Iowa Basketball: 2019 Season In Review and A Look Ahead
It's been a while, and for that I apologize. I wanted to take some time to digest how the season ended for the Iowa Basketball teams, both men's and women's, and get a good feel for how the teams will look moving forward. With everything that has happened, it will be a fun offseason to speculate and look forward to next November.
A Year for the Record Book
I wanted to begin this post with one of the great stories in college athletics this year: Megan Gustafson and the 2018-19 Iowa Hawkeyes women's basketball team.
Gustafson's story has been well chronicled. A young women from Port Wing, Wisconsin, a town of 164 people according to the 2010 census, who went on to become one of the most prolific scorers in Big Ten history and the all-time leading scorer in Iowa basetball history, both men's and women's. A young women who set social media on fire with videos of young kids doing the Mikan drill in their driveways because the wanted "to be like Megan." A young women who tied the NCAA record for double-doubles in a season, all while being the focus of every team's gameplan and drawing double and triple teams all year. Most importantly, Megan Gustafson is a young women who made Iowa fans proud, in the way she worked towards victory and in the way she handled her final collegiate defeat.
Behind the leadership of the Naismith Player of the Year (Megan Gustafson) and the Naismith Coach of the Year (Lisa Bluder), the Iowa women's basketball team put together one of the most successful seasons in program history, compiling a 24-6 regular season record, capturing the Big Ten tournament championship and advancing to the program's 4th ever Elite Eight, where they fell to eventual national champions Baylor by a score 85-53.
More impressive to me than the outstanding record, all the incredible statistics, and the immense success that this team enjoyed, was how they did it. I have been an avid sports fan for as long as I can remember, and I never seen a team this successful have so much fun. Each night, you could tell this team wanted to win, but they wanted to have fun while they were doing it and win for each other. I will remember this season for all the success, but I will also remember it for the joy that watching this group of athletes brought not only Iowa fans, but basketball fans across the country. Congratulations to Bluder's Bunch, and thank you for being so darn fun to watch!
A Step in the Right Direction
This portion of this post is the one that has had me stumped since it happened. What do I make of the 2018-19 men's basketball season? There were the highest of highs, thoroughly dominating a really good Michigan team at home and winning the Empire 2K Classic, and the lowest of lows, looking completely hapless against Ohio State and Wisconsin late in the year, but how should I feel as an Iowa fan after this roller coaster of a season? I have settled on pretty optimistic and satisfied with the result.
Although this team stumbled late to a fairly disappointing 21-10 regular season, there was marked improvement from a team that only won 14 games the previous year and they have a ton of talented players that need to develop consistency. I think if I were to describe this season in one game, I would point to the final game of the season, a loss in overtime to the Tennessee Volunteers in the Round of 32. The first half was bad, with Iowa trailing by as many as 25 and heading into the locker room down 21. Iowa looked like they were going to be beat by 60 and it was frankly one of the worst halves of basketball that I can remember an Iowa team ever playing. The second half was a masterpiece. Although it wasn't perfect, the Hawks looked in sync. They were playing intelligent team basketball. They were finding the open man, hitting shots, and working their butts off to clean up the glass on misses. In stark contrast to the first half, it was one of the single greatest halves I have ever seen an Iowa team play. Had Iowa made one more free throw down the stretch, or trailed by only 19 instead of 21 at halftime, they likely would have beaten a very good Tennessee team.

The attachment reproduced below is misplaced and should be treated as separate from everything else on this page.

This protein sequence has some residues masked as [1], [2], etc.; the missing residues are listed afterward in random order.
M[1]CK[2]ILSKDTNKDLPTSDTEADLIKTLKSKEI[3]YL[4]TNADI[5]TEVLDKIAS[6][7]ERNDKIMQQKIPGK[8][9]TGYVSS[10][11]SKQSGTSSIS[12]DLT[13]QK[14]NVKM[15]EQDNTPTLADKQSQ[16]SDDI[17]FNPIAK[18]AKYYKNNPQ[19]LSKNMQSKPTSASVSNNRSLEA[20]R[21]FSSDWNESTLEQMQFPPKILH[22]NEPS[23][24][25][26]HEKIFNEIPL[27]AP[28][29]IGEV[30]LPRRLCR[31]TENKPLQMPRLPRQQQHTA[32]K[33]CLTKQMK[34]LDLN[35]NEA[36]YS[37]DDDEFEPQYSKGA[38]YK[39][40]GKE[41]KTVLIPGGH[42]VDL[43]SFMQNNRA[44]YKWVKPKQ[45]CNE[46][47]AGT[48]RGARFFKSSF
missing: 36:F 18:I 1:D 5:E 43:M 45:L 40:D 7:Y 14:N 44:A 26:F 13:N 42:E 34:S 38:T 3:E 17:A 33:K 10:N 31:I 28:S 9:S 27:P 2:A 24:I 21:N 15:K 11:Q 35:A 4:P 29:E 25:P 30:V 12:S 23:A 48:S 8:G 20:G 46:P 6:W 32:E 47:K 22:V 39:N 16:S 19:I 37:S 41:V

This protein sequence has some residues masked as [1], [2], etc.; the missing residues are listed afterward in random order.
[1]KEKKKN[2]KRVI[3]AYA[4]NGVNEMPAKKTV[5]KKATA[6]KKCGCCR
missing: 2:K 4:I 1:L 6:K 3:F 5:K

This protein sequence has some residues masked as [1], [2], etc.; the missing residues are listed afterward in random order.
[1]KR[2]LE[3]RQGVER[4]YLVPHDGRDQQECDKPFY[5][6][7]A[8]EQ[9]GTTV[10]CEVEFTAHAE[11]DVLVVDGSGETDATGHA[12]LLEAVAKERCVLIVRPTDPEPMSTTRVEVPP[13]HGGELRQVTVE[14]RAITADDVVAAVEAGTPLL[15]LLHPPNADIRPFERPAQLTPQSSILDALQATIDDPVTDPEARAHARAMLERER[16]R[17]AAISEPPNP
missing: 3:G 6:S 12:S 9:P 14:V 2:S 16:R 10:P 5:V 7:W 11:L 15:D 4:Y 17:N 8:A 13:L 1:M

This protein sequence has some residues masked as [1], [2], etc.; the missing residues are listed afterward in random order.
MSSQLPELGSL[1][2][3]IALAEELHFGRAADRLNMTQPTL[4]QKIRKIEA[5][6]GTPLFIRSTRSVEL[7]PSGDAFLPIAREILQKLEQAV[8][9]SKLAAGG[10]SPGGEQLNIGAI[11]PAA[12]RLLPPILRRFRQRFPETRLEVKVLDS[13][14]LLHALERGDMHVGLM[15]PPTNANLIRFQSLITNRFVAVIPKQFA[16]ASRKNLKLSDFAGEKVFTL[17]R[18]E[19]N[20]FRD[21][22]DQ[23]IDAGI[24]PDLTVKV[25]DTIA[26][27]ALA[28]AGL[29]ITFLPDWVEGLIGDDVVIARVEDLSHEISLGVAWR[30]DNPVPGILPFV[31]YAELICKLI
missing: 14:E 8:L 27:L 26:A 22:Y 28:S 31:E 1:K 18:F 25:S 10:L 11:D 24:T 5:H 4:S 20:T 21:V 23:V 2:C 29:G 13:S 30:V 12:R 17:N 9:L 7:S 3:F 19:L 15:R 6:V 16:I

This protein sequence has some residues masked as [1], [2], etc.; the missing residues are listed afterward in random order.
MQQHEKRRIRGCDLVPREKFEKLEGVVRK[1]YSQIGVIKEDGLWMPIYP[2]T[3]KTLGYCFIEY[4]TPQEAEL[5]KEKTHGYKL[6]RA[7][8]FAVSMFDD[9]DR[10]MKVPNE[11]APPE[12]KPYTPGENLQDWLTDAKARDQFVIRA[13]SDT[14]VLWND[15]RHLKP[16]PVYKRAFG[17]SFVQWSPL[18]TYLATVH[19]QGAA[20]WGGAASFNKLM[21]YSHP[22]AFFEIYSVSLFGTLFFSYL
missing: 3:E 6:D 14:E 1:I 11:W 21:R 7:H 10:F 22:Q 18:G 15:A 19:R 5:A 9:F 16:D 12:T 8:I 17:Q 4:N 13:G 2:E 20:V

And when you boil it all down, that game is what this season was. A wildly talented team, that consistently played pretty well, but could go into some really bad funks. I think I am optimistic for the simple fact that this team is one year older, and I think that could be huge from a consistency perspective. Luka Garza will get another summer to get stronger. Joe Wieskamp, if he returns (which I expect him to), will have another summer to develop into a potentially elite scorer in the Big Ten. Isaiah Moss gets another opportunity to develop even more consistency as a scorer and a contributor on both ends of the floor. And I think a huge key in the next year, Connor McCaffery gets a chance to develop more confidence as a shooter and become a consistent scoring threat, that could put this team on another level. Combine that with the additions of Patrick McCaffery and Joe Toussaint, who I have heard could be a dynamic point guard in the Big Ten, and I think the outlook for next year is very good. I think the ceiling for this team will become clearer when the NBA Draft process is over, so I will hold off on bold predictions for now, but the future looks bright!